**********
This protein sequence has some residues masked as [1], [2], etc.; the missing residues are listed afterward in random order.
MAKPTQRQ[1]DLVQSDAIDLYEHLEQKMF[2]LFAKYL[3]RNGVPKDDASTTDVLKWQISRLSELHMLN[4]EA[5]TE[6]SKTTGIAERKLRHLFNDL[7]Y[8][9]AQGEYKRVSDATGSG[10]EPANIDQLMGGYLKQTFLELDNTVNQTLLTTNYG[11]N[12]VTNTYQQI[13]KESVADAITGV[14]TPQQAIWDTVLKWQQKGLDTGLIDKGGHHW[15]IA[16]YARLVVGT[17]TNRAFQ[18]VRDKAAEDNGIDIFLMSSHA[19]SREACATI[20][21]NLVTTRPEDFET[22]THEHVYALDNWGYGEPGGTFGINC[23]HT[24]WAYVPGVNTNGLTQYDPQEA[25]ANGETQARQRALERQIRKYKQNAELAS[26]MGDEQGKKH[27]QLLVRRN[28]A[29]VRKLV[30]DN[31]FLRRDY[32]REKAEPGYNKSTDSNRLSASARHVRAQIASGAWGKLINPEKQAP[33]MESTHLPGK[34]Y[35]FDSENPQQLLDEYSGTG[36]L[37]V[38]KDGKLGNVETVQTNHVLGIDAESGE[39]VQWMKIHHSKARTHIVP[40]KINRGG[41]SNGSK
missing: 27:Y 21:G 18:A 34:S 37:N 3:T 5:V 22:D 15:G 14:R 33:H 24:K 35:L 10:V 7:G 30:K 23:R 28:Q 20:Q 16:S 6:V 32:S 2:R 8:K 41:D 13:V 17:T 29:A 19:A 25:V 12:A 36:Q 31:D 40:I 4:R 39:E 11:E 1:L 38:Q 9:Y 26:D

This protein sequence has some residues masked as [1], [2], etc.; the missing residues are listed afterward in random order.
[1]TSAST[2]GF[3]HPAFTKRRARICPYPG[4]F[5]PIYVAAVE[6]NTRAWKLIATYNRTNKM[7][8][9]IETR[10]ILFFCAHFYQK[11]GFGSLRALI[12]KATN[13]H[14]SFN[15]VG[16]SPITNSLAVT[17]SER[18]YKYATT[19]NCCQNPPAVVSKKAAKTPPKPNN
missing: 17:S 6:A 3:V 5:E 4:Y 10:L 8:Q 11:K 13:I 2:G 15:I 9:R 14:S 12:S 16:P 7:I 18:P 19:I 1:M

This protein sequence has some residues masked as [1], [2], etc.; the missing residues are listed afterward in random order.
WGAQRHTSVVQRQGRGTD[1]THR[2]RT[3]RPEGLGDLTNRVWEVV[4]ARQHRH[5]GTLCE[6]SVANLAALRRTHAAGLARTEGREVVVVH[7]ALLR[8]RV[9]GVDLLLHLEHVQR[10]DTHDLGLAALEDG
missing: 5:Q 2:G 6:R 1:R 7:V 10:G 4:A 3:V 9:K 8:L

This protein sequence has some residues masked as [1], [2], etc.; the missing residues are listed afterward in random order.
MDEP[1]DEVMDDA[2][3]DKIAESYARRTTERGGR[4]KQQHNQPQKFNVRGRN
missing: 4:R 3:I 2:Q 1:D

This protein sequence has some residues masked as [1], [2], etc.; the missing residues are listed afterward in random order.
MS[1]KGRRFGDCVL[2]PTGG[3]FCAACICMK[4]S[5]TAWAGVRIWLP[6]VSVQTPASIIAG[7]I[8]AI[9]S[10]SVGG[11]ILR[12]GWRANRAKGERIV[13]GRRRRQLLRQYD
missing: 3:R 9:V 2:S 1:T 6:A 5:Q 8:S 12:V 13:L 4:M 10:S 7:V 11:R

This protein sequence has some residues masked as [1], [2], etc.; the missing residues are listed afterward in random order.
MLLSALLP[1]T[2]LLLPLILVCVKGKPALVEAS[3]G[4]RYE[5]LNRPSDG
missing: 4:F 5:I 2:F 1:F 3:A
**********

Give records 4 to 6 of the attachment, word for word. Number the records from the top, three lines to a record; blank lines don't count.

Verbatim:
This protein sequence has some residues masked as [1], [2], etc.; the missing residues are listed afterward in random order.
MDEP[1]DEVMDDA[2][3]DKIAESYARRTTERGGR[4]KQQHNQPQKFNVRGRN
missing: 4:R 3:I 2:Q 1:D

This protein sequence has some residues masked as [1], [2], etc.; the missing residues are listed afterward in random order.
MS[1]KGRRFGDCVL[2]PTGG[3]FCAACICMK[4]S[5]TAWAGVRIWLP[6]VSVQTPASIIAG[7]I[8]AI[9]S[10]SVGG[11]ILR[12]GWRANRAKGERIV[13]GRRRRQLLRQYD
missing: 3:R 9:V 2:S 1:T 6:A 5:Q 8:S 12:V 13:L 4:M 10:S 7:V 11:R

This protein sequence has some residues masked as [1], [2], etc.; the missing residues are listed afterward in random order.
MLLSALLP[1]T[2]LLLPLILVCVKGKPALVEAS[3]G[4]RYE[5]LNRPSDG
missing: 4:F 5:I 2:F 1:F 3:A